Tectonic and Geologic Settings of Halul and Al-Alyia Offshore Islands, Examples of Different Evolution Models, Within the Emergence of the Arabian Gulf Geosyncline: A Review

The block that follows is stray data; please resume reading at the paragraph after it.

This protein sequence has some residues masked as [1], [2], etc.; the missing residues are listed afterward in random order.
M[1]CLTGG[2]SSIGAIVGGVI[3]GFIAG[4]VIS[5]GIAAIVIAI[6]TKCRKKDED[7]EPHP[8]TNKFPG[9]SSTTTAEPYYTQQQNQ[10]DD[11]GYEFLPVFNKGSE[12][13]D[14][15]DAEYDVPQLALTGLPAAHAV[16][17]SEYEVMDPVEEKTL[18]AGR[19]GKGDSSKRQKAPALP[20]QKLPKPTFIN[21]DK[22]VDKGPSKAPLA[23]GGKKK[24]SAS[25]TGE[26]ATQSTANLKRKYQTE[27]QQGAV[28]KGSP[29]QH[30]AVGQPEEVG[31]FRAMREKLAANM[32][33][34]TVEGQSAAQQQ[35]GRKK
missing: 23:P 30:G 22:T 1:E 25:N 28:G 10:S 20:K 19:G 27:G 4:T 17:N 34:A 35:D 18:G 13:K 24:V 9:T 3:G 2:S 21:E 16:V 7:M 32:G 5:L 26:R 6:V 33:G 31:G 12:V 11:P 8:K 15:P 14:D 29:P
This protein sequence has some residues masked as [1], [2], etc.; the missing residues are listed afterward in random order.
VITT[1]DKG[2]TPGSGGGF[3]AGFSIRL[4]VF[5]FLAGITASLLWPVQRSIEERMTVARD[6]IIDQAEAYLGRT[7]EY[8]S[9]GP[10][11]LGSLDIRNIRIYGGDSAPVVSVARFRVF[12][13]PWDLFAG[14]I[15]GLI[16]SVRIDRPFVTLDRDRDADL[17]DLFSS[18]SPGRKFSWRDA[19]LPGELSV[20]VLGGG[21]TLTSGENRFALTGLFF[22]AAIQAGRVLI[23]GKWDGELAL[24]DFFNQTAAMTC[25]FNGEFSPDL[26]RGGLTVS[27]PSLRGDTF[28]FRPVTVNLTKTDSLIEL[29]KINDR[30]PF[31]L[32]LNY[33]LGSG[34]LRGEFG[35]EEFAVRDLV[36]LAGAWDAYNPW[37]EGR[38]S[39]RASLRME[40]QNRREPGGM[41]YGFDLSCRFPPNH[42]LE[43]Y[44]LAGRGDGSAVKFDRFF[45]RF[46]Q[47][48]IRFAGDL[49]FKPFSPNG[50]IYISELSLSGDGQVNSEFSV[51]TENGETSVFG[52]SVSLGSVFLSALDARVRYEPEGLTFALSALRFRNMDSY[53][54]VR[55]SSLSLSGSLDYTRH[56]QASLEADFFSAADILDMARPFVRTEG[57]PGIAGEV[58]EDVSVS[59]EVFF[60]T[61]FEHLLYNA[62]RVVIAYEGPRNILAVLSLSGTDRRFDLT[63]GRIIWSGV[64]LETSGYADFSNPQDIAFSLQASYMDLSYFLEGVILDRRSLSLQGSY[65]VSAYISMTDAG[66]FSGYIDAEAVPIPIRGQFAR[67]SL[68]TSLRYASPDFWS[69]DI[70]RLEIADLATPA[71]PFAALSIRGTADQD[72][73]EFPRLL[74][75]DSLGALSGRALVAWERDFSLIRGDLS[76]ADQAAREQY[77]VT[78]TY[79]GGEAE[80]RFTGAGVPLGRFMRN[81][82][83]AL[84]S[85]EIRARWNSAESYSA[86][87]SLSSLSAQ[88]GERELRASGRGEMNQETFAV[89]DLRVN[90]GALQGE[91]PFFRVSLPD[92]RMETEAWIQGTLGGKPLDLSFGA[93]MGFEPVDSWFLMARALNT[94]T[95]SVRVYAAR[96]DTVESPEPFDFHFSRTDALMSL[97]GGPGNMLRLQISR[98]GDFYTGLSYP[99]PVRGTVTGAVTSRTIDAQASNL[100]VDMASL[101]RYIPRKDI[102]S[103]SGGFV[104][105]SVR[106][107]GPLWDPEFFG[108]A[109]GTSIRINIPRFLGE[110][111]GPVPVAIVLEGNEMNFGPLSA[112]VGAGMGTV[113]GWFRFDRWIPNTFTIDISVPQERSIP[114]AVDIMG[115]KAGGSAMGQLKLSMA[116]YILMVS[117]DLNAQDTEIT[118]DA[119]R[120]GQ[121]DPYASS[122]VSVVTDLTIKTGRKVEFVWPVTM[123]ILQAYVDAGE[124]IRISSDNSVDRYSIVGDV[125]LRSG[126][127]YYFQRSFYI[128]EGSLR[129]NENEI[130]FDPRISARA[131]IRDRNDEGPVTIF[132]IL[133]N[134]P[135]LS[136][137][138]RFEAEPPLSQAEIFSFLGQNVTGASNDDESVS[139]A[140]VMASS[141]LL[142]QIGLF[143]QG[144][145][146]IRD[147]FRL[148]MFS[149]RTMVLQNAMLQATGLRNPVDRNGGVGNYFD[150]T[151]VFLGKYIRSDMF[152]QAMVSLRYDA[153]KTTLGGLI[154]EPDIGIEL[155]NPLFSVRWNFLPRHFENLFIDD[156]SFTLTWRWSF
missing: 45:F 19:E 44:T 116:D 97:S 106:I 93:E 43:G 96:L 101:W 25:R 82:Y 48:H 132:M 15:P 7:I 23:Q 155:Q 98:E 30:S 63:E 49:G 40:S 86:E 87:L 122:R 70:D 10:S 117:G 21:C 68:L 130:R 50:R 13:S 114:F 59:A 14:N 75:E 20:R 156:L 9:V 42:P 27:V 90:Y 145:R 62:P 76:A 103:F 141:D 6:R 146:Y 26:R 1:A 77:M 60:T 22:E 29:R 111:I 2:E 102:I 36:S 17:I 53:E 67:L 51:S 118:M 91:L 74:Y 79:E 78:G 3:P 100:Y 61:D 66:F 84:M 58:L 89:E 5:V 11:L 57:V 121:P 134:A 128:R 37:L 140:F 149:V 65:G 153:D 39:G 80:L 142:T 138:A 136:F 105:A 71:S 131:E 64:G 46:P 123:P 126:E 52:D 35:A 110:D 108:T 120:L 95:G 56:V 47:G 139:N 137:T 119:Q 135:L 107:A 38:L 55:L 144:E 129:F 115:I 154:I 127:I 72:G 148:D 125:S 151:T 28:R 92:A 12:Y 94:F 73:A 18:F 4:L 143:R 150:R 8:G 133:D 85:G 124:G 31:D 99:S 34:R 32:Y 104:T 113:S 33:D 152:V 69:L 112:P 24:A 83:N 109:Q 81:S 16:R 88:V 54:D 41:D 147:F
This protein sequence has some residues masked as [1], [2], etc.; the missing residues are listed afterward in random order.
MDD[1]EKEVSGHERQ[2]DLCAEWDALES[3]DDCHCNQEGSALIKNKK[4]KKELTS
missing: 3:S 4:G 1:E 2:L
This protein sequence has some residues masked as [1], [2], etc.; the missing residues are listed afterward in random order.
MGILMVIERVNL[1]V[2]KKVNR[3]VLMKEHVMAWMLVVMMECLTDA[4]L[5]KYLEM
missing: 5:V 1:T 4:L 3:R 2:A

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The Arabian Gulf represents a significant water body and strategic pathway, which has pronounced regional and international benefits. This research investigated the evolution of the Arabian Gulf geosyncline. Furthermore, it explored the formation, geologic and tectonic settings of Halul and Al-Alyia offshore Islands, as examples of two different evolution models, within the emergence framework. The Arabian Gulf geosyncline has been emerged during the Cenozoic Era (Late Miocene-Pliocene Epoch), situated in the northeastern collisional marginal part of the Arabian Plate, as a foredeep geosyncline or basin, squeezed or crammed between the stable Arabian Plate and the mobile Euro-Asian Plate, along the subduction zone, within Zagros Mountain Fold Thrust Belt. Halul Island is situated to the northeast of the Greater Doha City and has great national economic value. It has a unique shape, elongated domal structure, oriented from South-West to North-East. The tectonic setting of Halul Island is classified as salt diapirism. The surface geology of this Island is dominated by carbonate rocks, mainly limestone and dolomitic limestone, and some igneous rock, such as basalt and Tholeiite. Al-Alyia Island is an integral part of the mainland. It is situated within the Greater Doha City's vicinity, in the eastern coastal zone. The Island is oriented from south-east to north-west. It is characterized by a gentle slope and low relief topography. The main rocks forming the island is the limestone and dolomitic limestone of the Simsima /Umm Bab Member of the Upper Dammam Formation of Tertiary age. This fact suggests that the island has a similar geologic setting to the mainland. This study revealed that the Halul Island evolution model is completely different from the evolution model of Al-Alyia Island, as Halul Island is a typical example model of salt dome Island, and remnants of the infracambrian salt basin, while Al-Alyia Island represents a different sedimentation model. This research has been carried out as part of the Environmental Science Center (ESC), Qatar University research agenda.
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